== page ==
They Shoot Oscar Prognosticators, Don't They?

Reviewing Tech Races: Part I

By J. Don Birnam

February 13, 2019

GAGA!

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One could write weeks’ worth of columns about the various debacles to befall the Academy Awards this year. From the Kevin Hart hosting to the no host meltdown, the Best Popular Film controversy, the anger over not showing all the Best Original Song performers, the Bohemian Rhapsody/Bryan Singer issues, and, now, the backlash over relegating four awards into tape delay. With all of this salacious stuff going on, now seems like the right time to discuss…Best Sound Editing.

Joking aside, we may as well try to enjoy it. The Academy seems totally out of touch with what makes people watch (awards and high grossing movies) and what does not (side shows). What can one do? We have been writing in this forum for years that the Academy has to grapple with the constant challenge of critics and audiences not respecting its choices. It is not an easy battle, not one we envy, and it seems that when it comes to the collective body, they are doing mostly OK. The Board of Governors, on the other hand, is a wholly different matter.

In any case, let’s look at the first categories, shall we? Last year, I did pretty well here in the early prediction, going four for five and stupidly missing Song, which thankfully I switched in time. But, since we are doing awards slightly later this year, we have the benefit of more guilds (though, notably, not yet the two sound guilds). On the other hand, the sound categories are slightly harder this year. So, let us see…

If you think I am wildly off on these please let me know on Twitter and Instagram.

Best Original Song

How about a verbatim quote from last year’s Best Original Song handicap:

“Remember the year Lady Gaga was certain to win this category because she was Lady Gaga? Thankfully I never fell for that, understanding the cardinal rule that the ballots do not have names of nominees in the below-the-line races, only the nominated film (or song as in this case). So if someone tries to convince you that Diane Warren, who has now nine nominations in this category but no wins, is going to win for the great song “Stand Up for Something” from the otherwise ignored film Marshall, do not believe them. The movie did not get noticed anywhere, and you have to go back to 2011 when The Muppet Song won its only nomination here, in a strange year that only had two nominees in what was about to become a defunct category.”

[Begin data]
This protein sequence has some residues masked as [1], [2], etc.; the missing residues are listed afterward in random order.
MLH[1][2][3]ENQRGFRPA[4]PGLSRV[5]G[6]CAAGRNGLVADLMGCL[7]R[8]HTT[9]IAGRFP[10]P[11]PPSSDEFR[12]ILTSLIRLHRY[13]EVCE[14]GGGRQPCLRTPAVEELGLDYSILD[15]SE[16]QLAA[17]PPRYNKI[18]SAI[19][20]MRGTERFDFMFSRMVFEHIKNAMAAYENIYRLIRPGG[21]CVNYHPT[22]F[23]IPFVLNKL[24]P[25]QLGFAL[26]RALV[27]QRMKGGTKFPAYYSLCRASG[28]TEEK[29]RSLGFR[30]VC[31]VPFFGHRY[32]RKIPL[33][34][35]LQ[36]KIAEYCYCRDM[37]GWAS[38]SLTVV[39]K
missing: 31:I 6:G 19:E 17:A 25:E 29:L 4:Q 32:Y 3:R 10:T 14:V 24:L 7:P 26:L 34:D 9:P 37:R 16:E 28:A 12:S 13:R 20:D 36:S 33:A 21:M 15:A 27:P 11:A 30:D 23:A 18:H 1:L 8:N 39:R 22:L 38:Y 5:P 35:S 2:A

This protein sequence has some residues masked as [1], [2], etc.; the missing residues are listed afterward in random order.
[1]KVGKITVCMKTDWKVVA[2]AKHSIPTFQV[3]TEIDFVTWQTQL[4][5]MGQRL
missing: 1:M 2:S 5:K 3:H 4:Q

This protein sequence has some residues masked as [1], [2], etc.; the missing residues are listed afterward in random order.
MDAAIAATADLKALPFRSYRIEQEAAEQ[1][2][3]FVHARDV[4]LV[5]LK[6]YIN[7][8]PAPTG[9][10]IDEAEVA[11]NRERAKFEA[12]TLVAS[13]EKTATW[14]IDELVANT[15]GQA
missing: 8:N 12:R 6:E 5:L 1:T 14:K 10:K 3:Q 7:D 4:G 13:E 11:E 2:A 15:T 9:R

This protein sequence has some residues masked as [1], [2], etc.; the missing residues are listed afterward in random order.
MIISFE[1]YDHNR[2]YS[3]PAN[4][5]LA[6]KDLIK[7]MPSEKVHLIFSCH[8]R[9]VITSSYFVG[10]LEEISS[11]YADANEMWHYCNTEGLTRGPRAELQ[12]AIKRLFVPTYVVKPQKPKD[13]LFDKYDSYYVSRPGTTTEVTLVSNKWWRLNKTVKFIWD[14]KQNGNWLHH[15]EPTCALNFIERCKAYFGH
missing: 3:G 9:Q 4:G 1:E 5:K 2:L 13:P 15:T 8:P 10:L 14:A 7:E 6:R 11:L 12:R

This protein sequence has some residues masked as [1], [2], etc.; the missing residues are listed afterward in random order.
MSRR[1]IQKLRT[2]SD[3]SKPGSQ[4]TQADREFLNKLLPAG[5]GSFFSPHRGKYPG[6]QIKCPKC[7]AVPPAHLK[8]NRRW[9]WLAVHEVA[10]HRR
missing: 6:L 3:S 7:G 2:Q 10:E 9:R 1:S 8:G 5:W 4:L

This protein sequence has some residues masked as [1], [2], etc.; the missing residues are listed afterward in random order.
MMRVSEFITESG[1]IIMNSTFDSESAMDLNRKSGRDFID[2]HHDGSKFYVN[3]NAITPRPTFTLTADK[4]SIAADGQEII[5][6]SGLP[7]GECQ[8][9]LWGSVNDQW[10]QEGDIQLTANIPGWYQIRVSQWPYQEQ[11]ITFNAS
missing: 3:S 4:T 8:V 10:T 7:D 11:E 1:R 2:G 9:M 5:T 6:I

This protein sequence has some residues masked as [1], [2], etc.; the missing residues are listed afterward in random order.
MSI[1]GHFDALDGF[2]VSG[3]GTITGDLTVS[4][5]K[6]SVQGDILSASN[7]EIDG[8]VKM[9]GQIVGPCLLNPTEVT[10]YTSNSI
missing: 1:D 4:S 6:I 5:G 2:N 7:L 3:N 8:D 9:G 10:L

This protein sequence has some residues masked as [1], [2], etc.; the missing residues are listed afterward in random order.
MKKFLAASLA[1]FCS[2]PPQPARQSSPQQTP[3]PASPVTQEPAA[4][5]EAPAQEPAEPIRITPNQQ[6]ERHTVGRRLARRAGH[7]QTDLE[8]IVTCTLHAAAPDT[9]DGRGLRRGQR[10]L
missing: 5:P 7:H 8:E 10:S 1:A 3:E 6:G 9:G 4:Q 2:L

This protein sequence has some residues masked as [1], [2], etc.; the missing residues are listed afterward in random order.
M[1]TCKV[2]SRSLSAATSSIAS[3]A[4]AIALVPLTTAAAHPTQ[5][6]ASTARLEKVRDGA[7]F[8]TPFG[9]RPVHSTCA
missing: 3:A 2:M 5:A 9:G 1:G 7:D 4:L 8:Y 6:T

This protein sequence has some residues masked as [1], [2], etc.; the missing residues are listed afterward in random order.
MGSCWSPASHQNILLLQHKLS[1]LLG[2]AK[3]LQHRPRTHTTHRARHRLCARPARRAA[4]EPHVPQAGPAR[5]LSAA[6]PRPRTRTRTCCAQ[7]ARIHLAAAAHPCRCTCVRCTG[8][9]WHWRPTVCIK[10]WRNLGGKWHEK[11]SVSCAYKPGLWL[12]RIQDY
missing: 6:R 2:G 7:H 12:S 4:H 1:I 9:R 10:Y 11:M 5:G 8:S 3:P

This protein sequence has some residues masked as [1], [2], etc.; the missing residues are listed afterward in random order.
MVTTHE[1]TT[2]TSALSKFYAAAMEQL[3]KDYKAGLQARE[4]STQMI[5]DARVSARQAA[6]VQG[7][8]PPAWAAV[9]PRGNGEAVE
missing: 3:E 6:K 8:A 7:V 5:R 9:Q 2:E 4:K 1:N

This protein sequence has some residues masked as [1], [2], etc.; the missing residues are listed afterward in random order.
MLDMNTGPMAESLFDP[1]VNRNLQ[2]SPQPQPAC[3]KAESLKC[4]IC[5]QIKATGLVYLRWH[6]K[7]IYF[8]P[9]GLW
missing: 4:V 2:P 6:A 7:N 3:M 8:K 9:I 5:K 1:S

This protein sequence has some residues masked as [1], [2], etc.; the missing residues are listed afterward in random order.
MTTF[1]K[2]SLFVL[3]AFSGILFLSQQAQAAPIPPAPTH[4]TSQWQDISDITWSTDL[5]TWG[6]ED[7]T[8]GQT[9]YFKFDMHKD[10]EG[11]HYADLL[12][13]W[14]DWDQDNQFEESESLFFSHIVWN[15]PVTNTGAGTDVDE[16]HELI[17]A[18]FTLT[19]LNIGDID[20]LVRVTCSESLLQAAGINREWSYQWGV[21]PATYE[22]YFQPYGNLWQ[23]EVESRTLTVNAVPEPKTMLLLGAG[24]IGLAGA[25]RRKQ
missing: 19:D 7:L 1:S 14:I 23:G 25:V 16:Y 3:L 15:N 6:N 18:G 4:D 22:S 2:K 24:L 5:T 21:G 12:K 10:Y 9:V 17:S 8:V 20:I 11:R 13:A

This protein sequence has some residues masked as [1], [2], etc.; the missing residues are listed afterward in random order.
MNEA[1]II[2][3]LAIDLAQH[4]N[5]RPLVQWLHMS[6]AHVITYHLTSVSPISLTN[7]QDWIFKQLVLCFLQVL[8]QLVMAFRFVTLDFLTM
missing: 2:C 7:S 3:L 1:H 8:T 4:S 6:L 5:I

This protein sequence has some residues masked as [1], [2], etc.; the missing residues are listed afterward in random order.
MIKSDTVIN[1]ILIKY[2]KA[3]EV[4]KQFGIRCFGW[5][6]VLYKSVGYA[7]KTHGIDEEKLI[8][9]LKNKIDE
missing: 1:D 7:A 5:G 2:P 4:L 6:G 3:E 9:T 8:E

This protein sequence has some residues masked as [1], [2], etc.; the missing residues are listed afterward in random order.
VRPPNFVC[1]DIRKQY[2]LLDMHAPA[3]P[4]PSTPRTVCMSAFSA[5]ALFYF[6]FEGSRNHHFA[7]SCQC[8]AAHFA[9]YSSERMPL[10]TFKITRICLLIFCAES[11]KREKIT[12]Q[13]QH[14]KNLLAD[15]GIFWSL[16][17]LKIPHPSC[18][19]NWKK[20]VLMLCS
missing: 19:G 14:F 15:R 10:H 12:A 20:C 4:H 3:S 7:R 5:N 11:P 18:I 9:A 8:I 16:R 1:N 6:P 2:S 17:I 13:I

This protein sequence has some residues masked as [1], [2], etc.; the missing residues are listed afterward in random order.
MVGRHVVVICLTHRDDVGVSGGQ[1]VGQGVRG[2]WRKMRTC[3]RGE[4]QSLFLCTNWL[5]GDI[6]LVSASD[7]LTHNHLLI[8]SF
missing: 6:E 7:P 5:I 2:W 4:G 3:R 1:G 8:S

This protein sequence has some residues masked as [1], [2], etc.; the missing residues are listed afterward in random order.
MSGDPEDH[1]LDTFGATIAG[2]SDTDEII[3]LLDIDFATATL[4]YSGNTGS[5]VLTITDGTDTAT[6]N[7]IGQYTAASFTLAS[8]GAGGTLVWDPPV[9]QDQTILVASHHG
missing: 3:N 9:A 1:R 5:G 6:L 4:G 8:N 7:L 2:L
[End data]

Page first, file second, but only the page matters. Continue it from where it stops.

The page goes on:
So, déjà vu all over again? It is funny that both Diane Warren is back this year, for her tenth nomination relating to RBG’s I’ll Fight, and Lady Gaga is also back, though in a different contender, A Star is Born’s Shallow. The other nominees are Black Panther’s All The Stars, The Ballad of Buster Scruggs’ When A Cowboy Trades His Spurs for Wings, and Mary Poppins Returns’ The Place Where All The Lost Things Go.

This one better be the gimme of the night. Though A Star Is Born has not done as well as many would have hoped, it has consistently won this award at least, where it has been available. Thus, Lady Gaga’s little monsters can take solace that, as one of the song’s writers, she should still walk off a winner—on live TV no less—on Oscar night. Could something spoil her? Sure. Because the Song award has few predecessors relatively speaking, it always feel somewhat uncertain. I was not sure about Frozen, to be honest. But there does not seem to be an obvious alternative. Her song is only one of the two in a Best Picture nominee. And although the Black Panther song is perhaps the second best one there, it seems almost too cruel for the Academy to completely thumb its collective nose at Bradley Cooper and Lady Gaga.

Will Win: Shallow, A Star Is Born
Could Win: All the Stars, Black Panther


Best Original Score

Another though one. Again, the lack of precursors make it hard. What did BAFTA do? Nothing helpful—give this to A Star Is Born, which was not even nominated here. What about the Golden Globes? Also not helpful, they went for First Man, also not here, and also a criminal omission if you ask me. Instead, the five nominees are If Beale Street Could Talk, Black Panther, Blackkkansman, Mary Poppins Returns, and Isle of Dogs.

It is wide open. The common intelligence is that the most touching score, that by Nicholas Britell in Beale Street, is ahead. The talented young composer has done the scores of movies like Moonlight and also worked on Vice this year. He is a presence in the campaign trail and people who know him like him. But will Twitter and the like be enough to reach the broader Academy? Without an obvious contender, will they go for the non-Best Picture nominee?